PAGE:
CAIT Climate Data Explorer. Pope Francis Calls for Action on Climate Change & Capitalism as Planet "Exploited by Human Greed" Climate Change — The state of the science. Climate Silence NOW! - Home. The Gulf Stream & Climate Change. Coral reefs and climate change: A message for Copenhagen. Global Warming Solutions. Stronger storms, rising seas The consequences of global warming are apparent across the nation.
Nobody wants our kids to inherit a world where storms like Superstorm Sandy or worse are the new normal. Yet we’ve seen devastating drought and flooding in the Midwest and destructive wildfires in Colorado and California. Coastal communities are threatened by predicted sea level rise. Naomi Klein: How science is telling us all to revolt. In December 2012, a pink-haired complex systems researcher named Brad Werner made his way through the throng of 24,000 earth and space scientists at the Fall Meeting of the American Geophysical Union, held annually in San Francisco.
This year’s conference had some big-name participants, from Ed Stone of Nasa’s Voyager project, explaining a new milestone on the path to interstellar space, to the film-maker James Cameron, discussing his adventures in deep-sea submersibles. But it was Werner’s own session that was attracting much of the buzz. It was titled “Is Earth F**ked?” (full title: “Is Earth F**ked? Dynamical Futility of Global Environmental Management and Possibilities for Sustainability via Direct Action Activism”). Wealthy nations pledged billions to help the poor adapt to climate change. Where did it all go? One of the cruel ironies of climate change is that the poor countries that have contributed the least to the problem are expected to get hit the hardest.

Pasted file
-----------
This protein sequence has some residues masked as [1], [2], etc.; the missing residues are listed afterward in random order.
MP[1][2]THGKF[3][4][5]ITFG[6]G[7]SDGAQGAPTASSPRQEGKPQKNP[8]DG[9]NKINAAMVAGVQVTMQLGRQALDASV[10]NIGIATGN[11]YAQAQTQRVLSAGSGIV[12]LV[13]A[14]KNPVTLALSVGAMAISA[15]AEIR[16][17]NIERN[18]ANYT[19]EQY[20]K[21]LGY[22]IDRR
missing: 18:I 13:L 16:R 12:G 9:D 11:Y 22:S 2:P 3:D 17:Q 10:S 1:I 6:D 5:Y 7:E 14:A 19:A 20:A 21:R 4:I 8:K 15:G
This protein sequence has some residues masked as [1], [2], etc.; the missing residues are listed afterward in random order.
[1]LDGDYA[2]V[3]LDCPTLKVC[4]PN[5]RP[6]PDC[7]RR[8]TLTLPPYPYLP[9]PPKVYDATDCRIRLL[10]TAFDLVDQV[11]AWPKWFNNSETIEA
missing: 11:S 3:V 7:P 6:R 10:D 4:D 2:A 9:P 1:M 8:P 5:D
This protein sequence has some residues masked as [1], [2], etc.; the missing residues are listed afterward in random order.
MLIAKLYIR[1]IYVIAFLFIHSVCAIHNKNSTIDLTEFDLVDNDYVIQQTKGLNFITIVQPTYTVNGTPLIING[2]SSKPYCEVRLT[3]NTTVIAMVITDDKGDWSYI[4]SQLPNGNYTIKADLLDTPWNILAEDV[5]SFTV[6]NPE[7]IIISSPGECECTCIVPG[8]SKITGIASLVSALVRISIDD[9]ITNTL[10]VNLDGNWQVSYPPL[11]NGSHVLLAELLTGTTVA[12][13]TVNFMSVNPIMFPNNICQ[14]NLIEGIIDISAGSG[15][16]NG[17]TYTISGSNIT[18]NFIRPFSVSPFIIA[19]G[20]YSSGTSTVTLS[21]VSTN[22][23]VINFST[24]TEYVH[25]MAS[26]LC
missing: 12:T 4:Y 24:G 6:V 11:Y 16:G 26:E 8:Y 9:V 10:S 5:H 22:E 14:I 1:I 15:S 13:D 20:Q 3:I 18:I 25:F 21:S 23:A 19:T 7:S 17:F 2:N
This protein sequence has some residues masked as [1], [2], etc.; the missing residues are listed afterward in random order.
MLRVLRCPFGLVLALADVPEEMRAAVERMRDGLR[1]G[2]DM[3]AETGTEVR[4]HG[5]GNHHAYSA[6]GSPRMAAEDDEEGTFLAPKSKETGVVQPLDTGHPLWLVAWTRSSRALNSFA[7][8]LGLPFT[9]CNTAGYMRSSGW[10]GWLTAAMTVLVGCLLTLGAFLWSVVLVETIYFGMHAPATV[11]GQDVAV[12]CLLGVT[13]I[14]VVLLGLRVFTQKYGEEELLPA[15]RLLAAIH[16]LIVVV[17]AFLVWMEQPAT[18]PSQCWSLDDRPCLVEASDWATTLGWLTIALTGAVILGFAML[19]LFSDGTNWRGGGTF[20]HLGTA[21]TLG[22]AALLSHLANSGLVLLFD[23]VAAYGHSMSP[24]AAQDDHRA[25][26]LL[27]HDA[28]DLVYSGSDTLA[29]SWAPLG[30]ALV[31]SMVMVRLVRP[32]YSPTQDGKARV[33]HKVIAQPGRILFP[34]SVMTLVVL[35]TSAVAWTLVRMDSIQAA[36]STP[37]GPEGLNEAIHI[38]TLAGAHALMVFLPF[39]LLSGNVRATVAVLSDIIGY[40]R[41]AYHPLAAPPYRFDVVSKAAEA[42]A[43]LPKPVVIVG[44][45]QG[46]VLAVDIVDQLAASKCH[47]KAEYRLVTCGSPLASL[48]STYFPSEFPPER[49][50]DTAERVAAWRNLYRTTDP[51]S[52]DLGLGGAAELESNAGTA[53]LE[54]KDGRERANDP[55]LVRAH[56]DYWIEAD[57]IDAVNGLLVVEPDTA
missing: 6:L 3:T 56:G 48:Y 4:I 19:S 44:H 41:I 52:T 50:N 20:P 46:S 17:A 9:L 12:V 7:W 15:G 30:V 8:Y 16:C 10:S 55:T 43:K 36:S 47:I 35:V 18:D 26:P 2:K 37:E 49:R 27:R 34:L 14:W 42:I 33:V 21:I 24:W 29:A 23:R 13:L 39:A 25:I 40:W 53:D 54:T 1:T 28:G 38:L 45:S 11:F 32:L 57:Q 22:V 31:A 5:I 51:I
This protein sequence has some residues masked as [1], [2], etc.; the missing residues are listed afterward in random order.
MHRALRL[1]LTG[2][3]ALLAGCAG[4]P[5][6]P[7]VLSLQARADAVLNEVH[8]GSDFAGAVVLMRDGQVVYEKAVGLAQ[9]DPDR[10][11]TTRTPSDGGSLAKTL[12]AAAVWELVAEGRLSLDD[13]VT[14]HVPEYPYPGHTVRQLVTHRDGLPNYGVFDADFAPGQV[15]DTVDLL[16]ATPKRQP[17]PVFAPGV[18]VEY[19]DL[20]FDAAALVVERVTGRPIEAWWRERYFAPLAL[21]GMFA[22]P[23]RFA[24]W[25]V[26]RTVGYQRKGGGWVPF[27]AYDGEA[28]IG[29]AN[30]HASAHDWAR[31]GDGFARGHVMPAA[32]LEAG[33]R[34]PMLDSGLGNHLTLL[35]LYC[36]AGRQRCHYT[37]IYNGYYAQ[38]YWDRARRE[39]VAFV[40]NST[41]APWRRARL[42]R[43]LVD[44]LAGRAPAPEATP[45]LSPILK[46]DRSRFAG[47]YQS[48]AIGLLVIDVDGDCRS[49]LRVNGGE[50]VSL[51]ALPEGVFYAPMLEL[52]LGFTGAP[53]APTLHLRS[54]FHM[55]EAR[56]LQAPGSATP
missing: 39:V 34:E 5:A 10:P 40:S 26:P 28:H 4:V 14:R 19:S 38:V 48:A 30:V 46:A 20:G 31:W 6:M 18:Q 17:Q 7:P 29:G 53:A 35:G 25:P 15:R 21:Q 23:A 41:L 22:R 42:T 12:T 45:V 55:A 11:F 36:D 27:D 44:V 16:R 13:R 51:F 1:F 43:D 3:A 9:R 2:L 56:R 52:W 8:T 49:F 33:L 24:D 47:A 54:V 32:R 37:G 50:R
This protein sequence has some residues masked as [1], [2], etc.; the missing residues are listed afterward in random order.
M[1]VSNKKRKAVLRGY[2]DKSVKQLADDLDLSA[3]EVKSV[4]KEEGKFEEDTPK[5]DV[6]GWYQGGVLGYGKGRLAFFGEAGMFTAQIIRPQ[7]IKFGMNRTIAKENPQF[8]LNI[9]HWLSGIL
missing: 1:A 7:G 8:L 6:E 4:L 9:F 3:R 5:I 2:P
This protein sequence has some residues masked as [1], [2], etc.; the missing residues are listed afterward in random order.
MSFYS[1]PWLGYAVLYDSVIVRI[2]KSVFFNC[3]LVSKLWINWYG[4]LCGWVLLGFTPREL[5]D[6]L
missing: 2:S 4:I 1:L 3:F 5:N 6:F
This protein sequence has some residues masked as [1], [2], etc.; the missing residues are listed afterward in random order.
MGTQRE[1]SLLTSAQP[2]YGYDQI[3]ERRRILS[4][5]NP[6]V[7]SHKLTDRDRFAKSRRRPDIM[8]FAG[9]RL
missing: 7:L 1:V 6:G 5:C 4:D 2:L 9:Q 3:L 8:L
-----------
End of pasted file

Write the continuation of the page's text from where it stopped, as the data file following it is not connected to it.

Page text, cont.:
A woman and her children walk to the Transit Center to find water in Dolo Ado, Ethiopia. More than 300,000 refugees fled severe drought, conflict and famine in southern Somalia in 2011 into Ethiopia and Kenya (William Davies / AFP/Getty Images) That's why, in recent years, many of the world's wealthier nations — including the United States, Germany, Britain, and Japan — have promised billions of dollars in aid to help developing countries adapt to the impacts of global warming and switch over to cleaner energy sources.
In 2009, these nations pledged $30 billion in "fast start" climate finance over the next three years, with a promise to scale that up to $100 billion per year in aid from both public and private sources by 2020. So it's worth asking: What does this climate aid actually look like? (Credit: Overseas Development Institute) Sense & Sustainability. 'Debate on Science is Over, Time to Act Is Now': World Reacts to IPCC Report. The new report further states that greenhouse gas emissions at or above current rates would induce changes in the oceans, ice caps, glaciers, the biosphere, and other components of the climate system.
(Underlying photo: UNEP)Following the release of the IPCC's first installment of its fifth assessment report (AR5) on climate change in Stockholm on Friday, environmental groups, experts, and activists from around the world were reacting to the findings contained in the report and commenting on the implications it will or should have as the planet faces the "unprecedented" rate of global warming and the irrefutable consensus by the world's scientific community. For most, the report's findings represent only a more precise and updated affirmation of what has been known to most experts for decades. Citizens Climate Lobby. Index. Climate Name Change. How farmers can help fight climate change. The other week, I spent some time interviewing several business leaders for the North Carolina Sustainability CEnter, asking them about their reactions to President Obama's climate speach.